The head of ProtonMail confirmed the findings to the TechCrunch network publication , advising him to fight terrorist activities in collaboration with foreign law enforcement agencies, rather than sticking his head in the sand, adding that they decided to get away from blocking:

    ProtonMail chief executive Andy Yen called the block “particularly sneaky,” in an email to TechCrunch.

    “ProtonMail is not blocked in the normal way, it's actually a bit more subtle,” said Yen. “They are blocking access to ProtonMail mail servers. So - and most other Russian mail servers - for example, is no longer able to deliver email to ProtonMail, but a Russian user has no problem getting to their inbox, ”he said.

    “The wholesale blocking of ProtonMail in a way that hurts all Russian citizens who want greater online security seems like a poor approach,” said Yen. He said his service offers superior security and encryption to other mail providing rivals in the country.

    “We have also implemented technical measures to ensure continued service for our users in Russia and we have been making good progress in this regard,” he explained. “If there is indeed a legitimate legal complaint, we encourage the Russian government to reconsider their position and solve problems by following established international law and legal procedures.”
    - ProtonMail chief executive Andy Yen @ TechCrunch

    So, Protonmail changed the IP addresses of one of their MXs from to, which excludes it from the list of blocked resources for this particular letter. What will happen next is a question.

    As it turned out, there is some evidence that a similar blocking scheme applies to a specific list of other foreign email services and popular IP-telephony services. Case Studies Analytics.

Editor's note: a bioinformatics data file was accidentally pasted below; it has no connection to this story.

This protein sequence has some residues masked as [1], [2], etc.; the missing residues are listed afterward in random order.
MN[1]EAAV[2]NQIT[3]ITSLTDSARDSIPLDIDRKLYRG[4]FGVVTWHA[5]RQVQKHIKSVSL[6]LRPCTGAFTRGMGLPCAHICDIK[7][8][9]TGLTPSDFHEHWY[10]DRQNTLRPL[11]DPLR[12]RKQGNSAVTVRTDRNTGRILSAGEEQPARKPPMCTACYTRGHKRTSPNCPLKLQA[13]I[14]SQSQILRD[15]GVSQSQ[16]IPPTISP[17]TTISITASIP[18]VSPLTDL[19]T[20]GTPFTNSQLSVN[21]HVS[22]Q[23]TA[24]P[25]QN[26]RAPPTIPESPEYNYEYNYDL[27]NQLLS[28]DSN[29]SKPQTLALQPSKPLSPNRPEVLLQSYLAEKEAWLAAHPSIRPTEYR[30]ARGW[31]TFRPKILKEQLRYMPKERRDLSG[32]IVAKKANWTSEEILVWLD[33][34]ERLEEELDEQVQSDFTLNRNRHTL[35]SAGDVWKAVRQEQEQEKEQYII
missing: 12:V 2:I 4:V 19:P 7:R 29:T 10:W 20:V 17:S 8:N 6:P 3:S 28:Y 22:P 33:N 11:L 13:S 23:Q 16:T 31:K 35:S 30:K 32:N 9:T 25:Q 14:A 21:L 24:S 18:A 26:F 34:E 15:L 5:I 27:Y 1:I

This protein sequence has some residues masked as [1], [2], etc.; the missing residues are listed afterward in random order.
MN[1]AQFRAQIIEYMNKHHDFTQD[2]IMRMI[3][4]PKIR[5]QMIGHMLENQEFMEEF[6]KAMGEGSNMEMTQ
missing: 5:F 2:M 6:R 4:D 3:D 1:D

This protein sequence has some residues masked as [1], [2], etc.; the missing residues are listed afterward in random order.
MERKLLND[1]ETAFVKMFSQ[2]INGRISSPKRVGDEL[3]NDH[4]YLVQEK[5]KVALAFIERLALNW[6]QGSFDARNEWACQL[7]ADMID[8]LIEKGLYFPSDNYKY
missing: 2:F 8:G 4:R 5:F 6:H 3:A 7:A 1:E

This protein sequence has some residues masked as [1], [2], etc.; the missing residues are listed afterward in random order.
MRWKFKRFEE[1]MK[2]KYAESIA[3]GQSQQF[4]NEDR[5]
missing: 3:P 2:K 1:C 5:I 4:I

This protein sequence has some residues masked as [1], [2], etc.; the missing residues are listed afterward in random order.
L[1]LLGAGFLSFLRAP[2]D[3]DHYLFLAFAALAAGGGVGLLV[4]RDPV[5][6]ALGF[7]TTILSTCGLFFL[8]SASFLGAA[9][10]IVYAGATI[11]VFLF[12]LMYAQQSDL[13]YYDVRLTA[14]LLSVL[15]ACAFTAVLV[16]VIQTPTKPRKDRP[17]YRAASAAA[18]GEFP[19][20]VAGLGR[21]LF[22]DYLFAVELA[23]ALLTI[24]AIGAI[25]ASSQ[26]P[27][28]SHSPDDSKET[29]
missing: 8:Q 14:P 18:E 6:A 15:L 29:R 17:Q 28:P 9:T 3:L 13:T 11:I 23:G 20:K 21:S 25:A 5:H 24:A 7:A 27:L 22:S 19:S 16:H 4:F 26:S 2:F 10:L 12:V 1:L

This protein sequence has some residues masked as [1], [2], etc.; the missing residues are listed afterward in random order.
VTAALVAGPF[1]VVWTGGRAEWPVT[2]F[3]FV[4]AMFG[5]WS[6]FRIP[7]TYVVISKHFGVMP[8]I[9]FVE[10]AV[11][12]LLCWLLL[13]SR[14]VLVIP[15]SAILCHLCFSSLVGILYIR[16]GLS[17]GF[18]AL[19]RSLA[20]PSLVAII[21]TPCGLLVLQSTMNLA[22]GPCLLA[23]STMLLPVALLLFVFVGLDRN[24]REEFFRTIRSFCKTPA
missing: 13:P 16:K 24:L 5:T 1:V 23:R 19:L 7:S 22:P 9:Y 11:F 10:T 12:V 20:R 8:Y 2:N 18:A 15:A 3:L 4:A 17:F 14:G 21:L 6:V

Actually, why is this outraged? In general, a colleague from the ZaTelecom channel explained the point quite clearly and with a characteristic emotionality:

    Especially sensitive to normal speech of a healthy person do not walk

    Attention, everything here is generally true, but there are technical inaccuracies: AS Neustar has not been blacked out, only / 32 of the filters are in the filters.

    Moreover, it’s surprisingly close: only SMTP service servers for incoming mail are blocked by this letter. Web access and SMTP servers for outgoing are very much alive, which casts doubt on the effectiveness of these events. Moreover, ProtonMail went to the meeting and changed the address of one of their MX.

    We repeat, leaving behind the entire legislative initiative related to the regulation of the Internet in a single 1 / (8+) part of the land, we note that there are game rules. They are unreliable, constantly changing and not obvious to everyone. But they are rules, although they give a severe handicap to the maintainers of these rules. But even in this case, there are those who want to bypass these rules and pull the foul-smelling ace from the sleeve. Just this case shows in action the mechanism of “no trial,” even Kafka has nothing to profit from here. Because in the trial, whatever it may be, you can at least attract an expert or industry specialist, in contrast to someone’s personal decision, taken solely on the basis of a personal worldview.

    So, this is the whole factology for this case at the moment. All requests have been sent, answers so far only partially received. There was, of course, little hope that this was all due to crooked hands in MTS and RT, but to be honest, this version did not look consistent from the very beginning and, logically, was not confirmed.

    As for our users, who are part-time users of Protonmail, they can continue to use their mailboxes on Protonmail in conjunction with Habr, as we re-routed traffic from us to Protonmail servers through another Russian operator that does not deal with such things. And, apparently, MGTS will soon also have one less client.

    UFO Care Minute